Global warming or cooling? Who knows?

By analytical chemist and a mathematician Sherwood Thoele

Global cooling or global warming, which is it? It depends upon the latest climate study published. In the 1960s and 1970s, they claimed global cooling because of several years of colder than "normal" temperatures. Academia and certain think tanks claimed this cooling was from too much CO2 (carbon dioxide) in the atmosphere. That died down and then came a warming spell, so we are now experiencing global warming, because of too much CO2 in the atmosphere. So, too much CO2 causes both global cooling and global warming.

As an analytical chemist, I analyze all the parameters and data from studies: what prompted the study, who funded it, where it was conducted, measuring equipment accuracy and the atmospheric conditions or physical status of that area during the study. Might there be bias for the outcome of the study, either by those conducting the study or those funding it and does the conclusion match the data? I want to know all this information before I accept the conclusions of any study, especially when it comes from someone within a social movement or political group.

Briefly, what is CO2 and what are some of its properties? CO2 is a gas at temperatures above -78.5C (-109.3F) at sea level, and it's only liquid under a lot of pressure, like in fire extinguishers. CO2 is heavier than air, so without air currents it won't rise above the ground (stage fog, silos, caves, mines). It is slightly soluble in water at room temperature and lower. So it is more soluble in the moisture in the colder upper atmosphere. CO2 with water makes carbonic acid (carbonated water), making it even heavier. Air is from 0.027 to 0.036 percent CO2, depending on the reference source.

One of the first things you learn in chemistry is that everything moves toward a state of equilibrium. So when too much water is in the atmosphere, along with other conditions, it rains. Along with this moisture is any excess or out-of-equilibrium CO2. CO2 with water is a mild acid with a pH of 5 to 6, which is perfect for plants. This acid helps release other minerals in the soil turning them into carbonates that dissolve easier in water, making them available to plants.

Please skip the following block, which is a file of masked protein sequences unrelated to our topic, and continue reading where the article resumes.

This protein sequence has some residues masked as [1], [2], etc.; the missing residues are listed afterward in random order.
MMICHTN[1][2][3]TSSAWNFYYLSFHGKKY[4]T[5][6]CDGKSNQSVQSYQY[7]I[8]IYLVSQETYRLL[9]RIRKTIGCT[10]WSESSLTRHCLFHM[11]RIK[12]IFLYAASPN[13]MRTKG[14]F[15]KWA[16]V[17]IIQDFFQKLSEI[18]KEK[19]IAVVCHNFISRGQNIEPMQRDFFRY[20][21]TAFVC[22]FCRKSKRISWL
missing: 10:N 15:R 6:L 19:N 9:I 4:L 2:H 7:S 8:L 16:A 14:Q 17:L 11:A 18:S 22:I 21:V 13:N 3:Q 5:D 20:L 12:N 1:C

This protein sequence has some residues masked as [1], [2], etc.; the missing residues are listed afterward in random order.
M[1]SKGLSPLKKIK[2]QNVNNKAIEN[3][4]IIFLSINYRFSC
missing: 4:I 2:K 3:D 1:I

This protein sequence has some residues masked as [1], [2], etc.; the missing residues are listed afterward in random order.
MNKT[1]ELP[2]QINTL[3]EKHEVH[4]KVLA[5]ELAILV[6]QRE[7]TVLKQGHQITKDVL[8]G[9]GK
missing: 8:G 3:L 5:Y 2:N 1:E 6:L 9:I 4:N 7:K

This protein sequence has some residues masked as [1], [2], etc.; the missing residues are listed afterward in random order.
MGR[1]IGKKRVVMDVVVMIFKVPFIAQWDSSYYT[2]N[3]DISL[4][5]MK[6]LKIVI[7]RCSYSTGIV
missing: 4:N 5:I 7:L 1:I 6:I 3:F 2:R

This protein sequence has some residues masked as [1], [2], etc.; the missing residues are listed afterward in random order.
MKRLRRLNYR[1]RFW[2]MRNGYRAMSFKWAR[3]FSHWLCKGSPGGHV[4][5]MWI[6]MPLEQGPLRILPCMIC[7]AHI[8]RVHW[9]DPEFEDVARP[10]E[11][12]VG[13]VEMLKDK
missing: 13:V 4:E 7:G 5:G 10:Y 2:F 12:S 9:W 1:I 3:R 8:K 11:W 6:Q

Because CO2 is slightly soluble in water and will come back to the Earth with precipitation, nature corrects for any excess, just as it does with other excess materials from volcanoes and forest fires.

CO2 comes from burning or oxidizing organic material and minerals that contain carbon. Major sources are fermenting (rotting) vegetation like in swamps, compost piles, burning limestone to make lime, gasoline or other petroleum products, volcanoes and forest fires. Nature recycles all of what it considers excess very efficiently. CO2 absorbs some infrared radiation. Infrared absorbers accept the radiation from any direction.

Since infrared radiation is one of many parts of visible light, the biggest source is the sun. Some say excess CO2 combined with the moisture in the atmosphere absorbs infrared radiation from the Earth to create a greenhouse effect by not letting it pass through it. But how then does the infrared radiation from the sun get through the CO2/moisture, and wouldn't it already have absorbed as much infrared radiation as it could handle from the sun?

There is a limit to the amount of infrared radiation that moisture/CO2 can absorb. Warmth from sunlight means infrared radiation is getting through. The infrared radiation absorbed by the Earth will keep it warm for a while, but as clouds linger and the sun goes down, the warmth goes away quickly. So if there were a greenhouse effect from heat being blocked from leaving the Earth, then the temperature on cloudy days and at night shouldn't be so different than on a sunny day.

Some claim a 1 degree Fahrenheit increase in the average temperature over the last 100 years, globally. Considering the many variables that cause temperature changes, including the accuracy of the thermometers, the average global temperature has been extremely stable in this short period of time relative to the age of the Earth.

I submit that there is no manmade global cooling/warming, that there is no study or research data that makes a good argument to that effect when carefully examined objectively and that the Earth has many different and wide-ranging cycles that man cannot control, no matter how much he would like to.


So much for 'settled science'

You may have heard earlier this month that global warming is now likely to take break for a decade or more. There will be no more warming until 2015, perhaps later. Climate scientist Noel Keenlyside, leading a team from Germany's Leibniz Institute of Marine Science and the Max Planck Institute of Meteorology, for the first time entered verifiable data on ocean circulation cycles into one of the U. N.'s climate supercomputers, and the machine spit out a projection that there will be no more warming for the foreseeable future.

Of course, Mr. Keenlyside-- long a defender of the man-made global warming theory -- was quick to add that after 2015 (or perhaps 2020), warming would resume with a vengeance. Climate alarmists the world over were quick to add that they had known all along there would be periods when the Earth's climate would cool even as the overall trend was toward dangerous climate change.